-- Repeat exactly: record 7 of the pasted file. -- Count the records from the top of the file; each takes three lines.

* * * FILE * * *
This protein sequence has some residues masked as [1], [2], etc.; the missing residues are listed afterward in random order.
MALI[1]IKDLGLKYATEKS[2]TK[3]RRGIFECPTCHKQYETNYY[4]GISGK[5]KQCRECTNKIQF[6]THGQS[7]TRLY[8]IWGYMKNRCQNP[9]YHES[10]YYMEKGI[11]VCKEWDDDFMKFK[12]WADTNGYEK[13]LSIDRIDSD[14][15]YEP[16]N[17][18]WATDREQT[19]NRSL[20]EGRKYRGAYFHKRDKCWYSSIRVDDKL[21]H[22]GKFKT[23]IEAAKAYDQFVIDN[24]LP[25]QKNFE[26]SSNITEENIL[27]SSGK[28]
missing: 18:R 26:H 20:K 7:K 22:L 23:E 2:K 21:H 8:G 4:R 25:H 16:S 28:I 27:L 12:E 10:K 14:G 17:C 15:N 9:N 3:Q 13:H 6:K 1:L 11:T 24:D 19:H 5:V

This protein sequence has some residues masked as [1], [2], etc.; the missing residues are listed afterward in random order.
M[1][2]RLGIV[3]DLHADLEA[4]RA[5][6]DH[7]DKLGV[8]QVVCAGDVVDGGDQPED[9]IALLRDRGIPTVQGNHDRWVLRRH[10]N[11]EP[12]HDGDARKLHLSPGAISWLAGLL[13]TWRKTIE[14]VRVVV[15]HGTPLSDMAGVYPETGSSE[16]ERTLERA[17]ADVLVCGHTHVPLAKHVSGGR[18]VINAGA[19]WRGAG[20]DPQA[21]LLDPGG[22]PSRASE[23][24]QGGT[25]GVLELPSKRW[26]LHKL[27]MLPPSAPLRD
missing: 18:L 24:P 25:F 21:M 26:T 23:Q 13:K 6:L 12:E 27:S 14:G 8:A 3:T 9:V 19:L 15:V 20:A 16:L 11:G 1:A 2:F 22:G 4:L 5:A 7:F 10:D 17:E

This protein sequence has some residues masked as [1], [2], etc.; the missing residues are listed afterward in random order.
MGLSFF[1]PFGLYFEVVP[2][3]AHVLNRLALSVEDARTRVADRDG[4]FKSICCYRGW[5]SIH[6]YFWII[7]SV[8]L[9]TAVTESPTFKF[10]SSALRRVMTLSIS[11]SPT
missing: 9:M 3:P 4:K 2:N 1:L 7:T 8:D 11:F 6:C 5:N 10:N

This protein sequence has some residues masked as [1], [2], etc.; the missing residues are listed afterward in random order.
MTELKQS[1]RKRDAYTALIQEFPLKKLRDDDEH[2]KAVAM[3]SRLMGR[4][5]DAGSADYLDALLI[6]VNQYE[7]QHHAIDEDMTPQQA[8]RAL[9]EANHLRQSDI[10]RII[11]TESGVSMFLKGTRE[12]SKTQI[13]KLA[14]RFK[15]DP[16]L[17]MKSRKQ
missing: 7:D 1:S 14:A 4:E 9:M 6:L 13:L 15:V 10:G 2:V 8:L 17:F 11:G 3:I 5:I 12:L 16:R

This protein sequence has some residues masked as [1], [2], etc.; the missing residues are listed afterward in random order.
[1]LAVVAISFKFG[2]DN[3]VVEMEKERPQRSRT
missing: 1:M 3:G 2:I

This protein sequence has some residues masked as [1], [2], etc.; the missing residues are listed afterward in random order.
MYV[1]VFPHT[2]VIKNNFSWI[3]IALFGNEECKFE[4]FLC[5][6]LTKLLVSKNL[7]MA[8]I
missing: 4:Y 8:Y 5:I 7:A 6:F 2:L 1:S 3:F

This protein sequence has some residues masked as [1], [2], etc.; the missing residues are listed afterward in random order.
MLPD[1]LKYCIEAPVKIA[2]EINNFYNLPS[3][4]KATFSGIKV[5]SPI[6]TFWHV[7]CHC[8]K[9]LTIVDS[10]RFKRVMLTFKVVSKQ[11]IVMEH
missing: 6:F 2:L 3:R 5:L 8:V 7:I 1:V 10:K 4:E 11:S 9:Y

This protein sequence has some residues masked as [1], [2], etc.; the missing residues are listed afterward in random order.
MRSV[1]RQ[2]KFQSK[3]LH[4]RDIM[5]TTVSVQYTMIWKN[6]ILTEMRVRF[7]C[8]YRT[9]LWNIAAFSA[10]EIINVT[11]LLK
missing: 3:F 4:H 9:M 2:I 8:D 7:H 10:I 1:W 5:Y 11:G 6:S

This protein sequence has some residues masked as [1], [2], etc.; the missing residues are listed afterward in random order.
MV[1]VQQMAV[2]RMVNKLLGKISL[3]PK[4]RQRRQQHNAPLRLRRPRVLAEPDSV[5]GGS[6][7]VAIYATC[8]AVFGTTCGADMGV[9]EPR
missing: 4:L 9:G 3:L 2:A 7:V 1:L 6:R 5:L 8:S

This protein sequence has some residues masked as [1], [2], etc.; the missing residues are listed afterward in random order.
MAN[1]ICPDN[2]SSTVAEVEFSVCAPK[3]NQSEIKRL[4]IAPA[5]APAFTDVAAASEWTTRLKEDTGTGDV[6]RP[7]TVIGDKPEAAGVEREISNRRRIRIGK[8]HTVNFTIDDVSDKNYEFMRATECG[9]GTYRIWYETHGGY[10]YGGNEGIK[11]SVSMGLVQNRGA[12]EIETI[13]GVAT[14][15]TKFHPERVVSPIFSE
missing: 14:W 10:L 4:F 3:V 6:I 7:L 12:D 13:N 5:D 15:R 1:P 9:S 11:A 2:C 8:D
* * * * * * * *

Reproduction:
This protein sequence has some residues masked as [1], [2], etc.; the missing residues are listed afterward in random order.
MLPD[1]LKYCIEAPVKIA[2]EINNFYNLPS[3][4]KATFSGIKV[5]SPI[6]TFWHV[7]CHC[8]K[9]LTIVDS[10]RFKRVMLTFKVVSKQ[11]IVMEH
missing: 6:F 2:L 3:R 5:L 8:V 7:I 1:V 10:K 4:E 11:S 9:Y